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Five Of The Oddest Cars That Crossed The Block At The Scottsdale Auctions

by Rob Sass
24 January 2014 2 min read
Five Of The Oddest Cars That Crossed The Block At The Scottsdale Auctions
1953 Mochet Micro Panel

Six big collector car auctions concluded last weekend in Scottsdale, Ariz. While the extravaganza was anchored by the massive 1,400-car Barrett-Jackson sale, five other sales took place around the same time, all within a 40-mile radius. In addition to the usual American muscle cars, some interesting British and Euro oddballs crossed the block. Here were five of our favourites:

  1. 1953 Mochet Micro Panel Truck – This tiny lorry was built in France by George Mochet, the inventor of the rather obnoxious recumbent bike. It’s powered by a 125cc motorcycle engine, which means that the new owner won’t be hauling anything much heavier than a couple of baguettes and a croissant or two. It sold for £18,000 at Barrett-Jackson.
  2. 1989 Laforza – This was the 5.0-litre Ford V-8 version of the Rayton-Fissore Magnum 4X4. It was essentially an Italian Range Rover copy. Exceedingly rare anywhere on the planet, what this odd all-wheel-drive beast was doing in sunny Arizona was anyone’s guess. It sold at Russo and Steele for £8,700.
  3. 1967 Wolseley Limousine – According to the information supplied by the auction company, this car was converted by R. Nicholson Coachbuilders in Halifax, most likely for the funeral trade. It was actually quite well presented and sold for just £7,000. Again, how the hell it got to the U.S. and what it was doing there is a giant mystery.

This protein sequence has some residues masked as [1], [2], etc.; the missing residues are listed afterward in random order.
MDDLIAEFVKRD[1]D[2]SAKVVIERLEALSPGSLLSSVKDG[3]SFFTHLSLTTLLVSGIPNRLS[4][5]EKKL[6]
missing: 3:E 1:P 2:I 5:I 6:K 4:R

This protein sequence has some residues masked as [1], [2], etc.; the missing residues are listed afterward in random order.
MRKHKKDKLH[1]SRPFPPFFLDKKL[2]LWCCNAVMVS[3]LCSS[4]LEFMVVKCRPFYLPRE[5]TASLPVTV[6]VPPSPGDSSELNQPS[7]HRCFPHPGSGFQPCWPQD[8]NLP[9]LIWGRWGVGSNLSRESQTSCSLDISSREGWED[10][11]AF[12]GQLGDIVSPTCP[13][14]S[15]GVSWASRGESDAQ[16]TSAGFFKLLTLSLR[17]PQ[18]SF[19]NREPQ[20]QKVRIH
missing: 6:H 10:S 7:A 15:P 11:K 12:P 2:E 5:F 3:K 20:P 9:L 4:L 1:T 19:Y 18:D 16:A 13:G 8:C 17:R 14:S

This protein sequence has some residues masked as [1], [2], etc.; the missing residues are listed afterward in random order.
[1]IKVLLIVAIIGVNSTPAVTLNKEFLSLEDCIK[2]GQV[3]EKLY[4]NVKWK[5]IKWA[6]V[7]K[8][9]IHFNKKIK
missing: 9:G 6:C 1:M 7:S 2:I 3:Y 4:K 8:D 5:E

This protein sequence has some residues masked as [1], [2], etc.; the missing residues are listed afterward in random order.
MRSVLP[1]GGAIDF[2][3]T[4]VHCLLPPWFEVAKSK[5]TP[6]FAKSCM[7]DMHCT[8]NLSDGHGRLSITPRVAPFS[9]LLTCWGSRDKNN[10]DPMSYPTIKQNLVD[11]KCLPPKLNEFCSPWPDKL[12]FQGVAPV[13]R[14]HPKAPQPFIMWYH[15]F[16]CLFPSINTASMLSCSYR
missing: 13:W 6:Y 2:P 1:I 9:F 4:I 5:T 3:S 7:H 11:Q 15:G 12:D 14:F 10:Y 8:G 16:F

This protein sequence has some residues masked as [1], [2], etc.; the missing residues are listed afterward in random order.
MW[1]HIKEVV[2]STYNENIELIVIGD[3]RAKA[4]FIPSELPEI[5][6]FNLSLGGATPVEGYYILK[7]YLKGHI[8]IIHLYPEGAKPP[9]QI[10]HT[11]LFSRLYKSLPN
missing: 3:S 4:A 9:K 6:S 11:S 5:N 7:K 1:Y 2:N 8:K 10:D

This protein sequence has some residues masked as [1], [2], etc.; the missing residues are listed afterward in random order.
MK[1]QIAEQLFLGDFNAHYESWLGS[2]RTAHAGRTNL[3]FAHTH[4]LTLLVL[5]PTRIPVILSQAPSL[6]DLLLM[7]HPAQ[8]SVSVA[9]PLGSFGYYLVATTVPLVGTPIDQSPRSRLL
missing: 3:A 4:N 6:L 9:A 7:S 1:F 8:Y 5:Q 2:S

4. 1971 Pinzgauer 712M – This SIX-wheel-drive Austrian military vehicle built by Steyr-Daimler-Puch was rather a sight to behold, tucked under a tent next to an Alfa Romeo Spider looking like it fancied the idea of squashing said Alfa. Again, the all-weather capable Pinzgauer is just the thing for Phoenix, Arizona, where the average January temperature hovers around 70 degrees Fahrenheit.  It failed to sell on a high bid of £14,500.
  5. 1983 Aston Martin Lagonda – A rather eccentric-looking car, when Lagondas broke they broke bad. Quad-cam Aston Martin V-8s aren’t easy to fix (and we’re guessing that something seriously let go on the inside of this one’s original engine), nor are the Pong-era cathode-ray-tube dash displays easy to deal with when they give off the black screen of death.  So why not make one of the world’s most unique customs? This one sported shiny chrome wheels, pearlescent white paint and a Corvette 5.7-litre motor. Went for £34,300 at Russo and Steele.
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